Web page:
Pension fund follies

In losing nearly $100 million to a volatile cryptocurrency investment, and by committing to the ESG narrative, two of Canada’s largest and traditionally most successful public pension funds demonstrated that they’re hardly immune to poor judgement and being swept up by the flavour of the week. Photo credit: The Canadian Press/Cole Burston


The spectacular meltdown of cryptocurrency exchange FTX in the US had a Canadian dimension that didn’t receive much attention in the media. Apparently, the Ontario Teachers’ Pension Plan (OTPP) had invested $95 million in FTX, which it will now write down to zero as FTX is effectively bankrupt. As the OTPP currently has a total value of about $240 billion, the FTX loss will not make or break the fund, but it does raise the question of why a public sector pension fund significantly supported by taxpayers would be making such risky investments.  

All of the details of the FTX meltdown are not yet known, but some are predicting that its impact will be much larger than the US$18 billion the exchange was valued at. There will likely be an upside to the collapse as well, as remaining players in the crypto markets impose more rigour on their own operations to encourage investors to remain. Nevertheless, as crypto markets are notoriously volatile, the question still remains as to why the OTPP believed this to be an appropriate investment.  

The OTPP generally has had a good investment performance over the decades and is often viewed as one of the more successful public sector pension plans. Even with its success, however, its original matching contribution from taxpayers was about 8 per cent decades ago, and is now closer to 14 per cent, with teachers contributing the same percentage of total salary. Perhaps one of the reasons taxpayers have been required to kick in more and more over the years to this generous pension despite its reputed investment success have been too many risky investments such as FTX.  

One of the few solid criticisms of Pierre Poilievre that has been made by the federal Liberals is that he recommended investing in cryptocurrency as a means of reducing the impact of high inflation. He may now be able to counter this criticism by noting that if a pension plan such as OTPP thought this was a worthwhile investment, he is at least in good company.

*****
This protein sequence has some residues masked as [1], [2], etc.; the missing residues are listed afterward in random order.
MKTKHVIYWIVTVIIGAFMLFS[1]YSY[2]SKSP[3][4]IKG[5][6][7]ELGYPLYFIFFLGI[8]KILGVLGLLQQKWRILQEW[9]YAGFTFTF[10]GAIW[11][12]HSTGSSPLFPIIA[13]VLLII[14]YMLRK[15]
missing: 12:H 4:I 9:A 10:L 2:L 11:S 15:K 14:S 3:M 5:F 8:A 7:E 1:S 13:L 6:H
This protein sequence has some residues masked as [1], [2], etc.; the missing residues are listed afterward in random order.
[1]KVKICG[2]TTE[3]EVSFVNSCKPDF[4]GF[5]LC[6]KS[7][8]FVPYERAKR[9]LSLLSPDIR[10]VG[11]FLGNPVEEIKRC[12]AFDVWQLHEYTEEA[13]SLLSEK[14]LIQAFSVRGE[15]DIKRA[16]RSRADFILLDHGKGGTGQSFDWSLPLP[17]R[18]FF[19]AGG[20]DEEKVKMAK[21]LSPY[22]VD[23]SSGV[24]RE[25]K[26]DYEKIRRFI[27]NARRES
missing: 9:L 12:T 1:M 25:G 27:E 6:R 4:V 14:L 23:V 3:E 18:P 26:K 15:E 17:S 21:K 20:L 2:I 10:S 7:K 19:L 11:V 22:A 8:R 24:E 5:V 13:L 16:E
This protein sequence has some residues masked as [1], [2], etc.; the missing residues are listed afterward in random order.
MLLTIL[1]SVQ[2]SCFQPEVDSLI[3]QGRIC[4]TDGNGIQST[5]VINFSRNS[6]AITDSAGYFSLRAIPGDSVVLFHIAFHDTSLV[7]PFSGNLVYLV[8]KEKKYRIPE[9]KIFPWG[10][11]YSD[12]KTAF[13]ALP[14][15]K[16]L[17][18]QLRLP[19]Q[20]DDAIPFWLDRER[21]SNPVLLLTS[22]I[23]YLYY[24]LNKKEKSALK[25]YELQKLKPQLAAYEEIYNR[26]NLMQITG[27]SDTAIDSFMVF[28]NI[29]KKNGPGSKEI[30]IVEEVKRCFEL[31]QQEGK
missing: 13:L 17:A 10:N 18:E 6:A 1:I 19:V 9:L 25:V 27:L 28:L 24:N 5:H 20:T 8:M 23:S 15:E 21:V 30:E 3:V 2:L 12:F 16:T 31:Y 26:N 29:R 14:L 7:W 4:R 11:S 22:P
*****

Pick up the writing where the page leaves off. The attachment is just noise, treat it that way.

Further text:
In other pension news, the CEO of the Canada Pension Plan Investment Board (CPPIB), John Graham, stated that the giant pension fund planned to divest from companies that are not actively working to attain their “net zero” targets. The CPP is the seventh largest in the world with assets of over CDN$500 billion. Graham claimed this wasn’t a preferred approach, but divestment would be on the table if other efforts fail. He added that important considerations would be a company’s commitments to measures to combat climate change, promote board gender diversity and elements of corporate governance. 

This relates to the imposition of the so-called ESG (environmental, social and governance) regime that many international financial players such as UN agencies, international standards bodies, and individuals like Mark Carney and Michael Bloomberg have been working to impose on businesses for some time.

When the concept of ESG and net zero were initially introduced, many businesses bought in as they sounded like good ideas in theory. However, once businesses attempted to actually implement these practices, they began to see that the approach wasn’t very realistic, was often highly subjective, imposed a costly administrative burden and did not lead to attractive returns on investment. 

A number of US banks have reportedly said they are considering backing out of international financial arrangements geared to achieving net zero. Other large investors have continued to invest in fossil fuel companies despite efforts to discourage them, especially as the Russian invasion of Ukraine and other international developments have elevated the profitability of traditional energy sectors and energy security has become a major global concern. In addition, funds that specialize in ESG-type investing practices have usually underperformed those that do not. 

The bottom line for pension funds should be to achieve the greatest rate of return for pensioners as long as legalities are observed. This is especially true for pension plans such as the OTPP and CPP, where contributions are mandatory for taxpayers and other Canadians. They should leave the highly risky investments such as crypto and costly regimes like ESG to the private companies who choose to pursue them with money voluntarily invested, and keep their eye on the ball for Canadians instead of jumping on the bandwagon of the latest investment trend. 


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